What they say is true: a body in motion stays in motion. Sport of Cheer helps kids of all ages to stay healthy by staying in motion and having fun!
Sport of Cheer’s Co-Founder and Coach, Austin Wilder, is a former professional cheerleader for Navarro College, one of the most prestigious cheerleading programs in the nation. Austin is a high-energy teacher and tumbling enthusiast who envisioned a gym experience full of energy, spirit, and an enthusiasm for “out-working” the competition. He coaches athletes to push themselves to become champions within their sport, and also champions of life. A simple, two-word motivational statement to reflect his values and inspire the kids is on the wall: “Out Work.”
Every class begins with a gym-wide warm-up and group exercise. The entire team of coaches and all of the athletes gather together as a unit to start off the hour. Set to a playlist that meets Austin and the other coaches’ energy, the kids begin a combination of stretches and introductory movements that create the tone for an intense class ahead. Coach Austin yells throughout the gym, “the more flexible you are, the better athlete you will be!” After warm-ups, everyone is divided into groups based on their individual classes in tumbling, handsprings, cheer, parkour, and more.
My busy, curious eight-year-old daughter is eager to learn as much as she can in her fifty-minute window of Coach Kelly’s and Jacob’s attention. What I love most for my active tumbler, is that no time is wasted waiting in long lines. The instructor sets up stations so that the kids only have one or two others ahead of them at any given time. Cartwheels, handstands, round-offs, bridges, and stretching all contribute to the goal of leveling up to handsprings and more complicated moves that she can’t wait to learn. But first, she is learning to master the fundamentals of movement and form to set a steady pace and build a strong foundation for her potential future in tumbling and/or cheer.
My three-year-old wakes up every morning asking if it’s a “SOC”, (pronounced “sock” for Sport of Cheer), day and although she tires out half an hour into the Basic Training class, it is the best kind of exhaustion that has her begging for more the very next day. With her hands planted on the mat, she practices jumping from one side of a mat to the other, which will soon become a cartwheel. Leaping from one pad to another, getting a feel for the balance and coordination are the skills she will soon call on in handstands, cartwheels, and bridges. Basic as it may be in form, it’s still a lot of activity! We now make napping a prerequisite for our sweet, hardworking baby girl before her 5 pm Basic Training class.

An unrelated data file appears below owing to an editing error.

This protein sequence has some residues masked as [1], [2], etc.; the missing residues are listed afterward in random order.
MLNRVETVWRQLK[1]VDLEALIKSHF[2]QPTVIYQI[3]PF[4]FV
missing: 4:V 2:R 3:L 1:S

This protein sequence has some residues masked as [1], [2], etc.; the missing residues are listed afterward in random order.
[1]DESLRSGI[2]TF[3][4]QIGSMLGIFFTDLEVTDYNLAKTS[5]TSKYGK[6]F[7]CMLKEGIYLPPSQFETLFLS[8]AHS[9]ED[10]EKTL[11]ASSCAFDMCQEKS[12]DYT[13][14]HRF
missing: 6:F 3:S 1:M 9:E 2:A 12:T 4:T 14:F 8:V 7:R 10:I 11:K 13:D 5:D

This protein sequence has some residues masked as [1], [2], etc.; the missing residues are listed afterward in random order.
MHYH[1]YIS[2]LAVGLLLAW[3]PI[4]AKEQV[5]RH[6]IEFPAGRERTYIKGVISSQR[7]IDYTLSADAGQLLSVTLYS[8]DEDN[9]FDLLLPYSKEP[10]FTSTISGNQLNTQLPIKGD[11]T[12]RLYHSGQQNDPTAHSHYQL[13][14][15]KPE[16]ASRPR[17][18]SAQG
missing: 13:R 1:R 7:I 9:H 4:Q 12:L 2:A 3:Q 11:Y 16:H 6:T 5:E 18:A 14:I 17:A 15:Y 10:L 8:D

My eleven-year-old son jumps into the warm-up like he’s been fired out of a cannon, eager to get to work. I can easily recognize he’s hungry for some healthy competition, not just with other kids but with himself. He pushes harder each time an obstacle course is timed or a climbing height challenge is at stake. These movements recall agility, speed and accuracy learned in his former Tae Kwon Do training. This teaches him how to have fun while setting goals and working out in a way that works for him.
Between the high level of activity, constant movement, and unwavering enthusiasm from the coaches, our family has already found extreme value in Sport of Cheer’s action-packed approach to athletic training for all levels and interests. No matter what your family’s tumbling interest or experience level, your child is guaranteed to come out of each class having worked hard, played hard, with new goals set, and built on their enthusiasm for movement and fitness.
Sport of Cheer athletes are inspired to set higher, more ambitious goals both physically and mentally on and off the mat. “Out working” the competition is merely a bonus to the outworking they learn to do within themselves.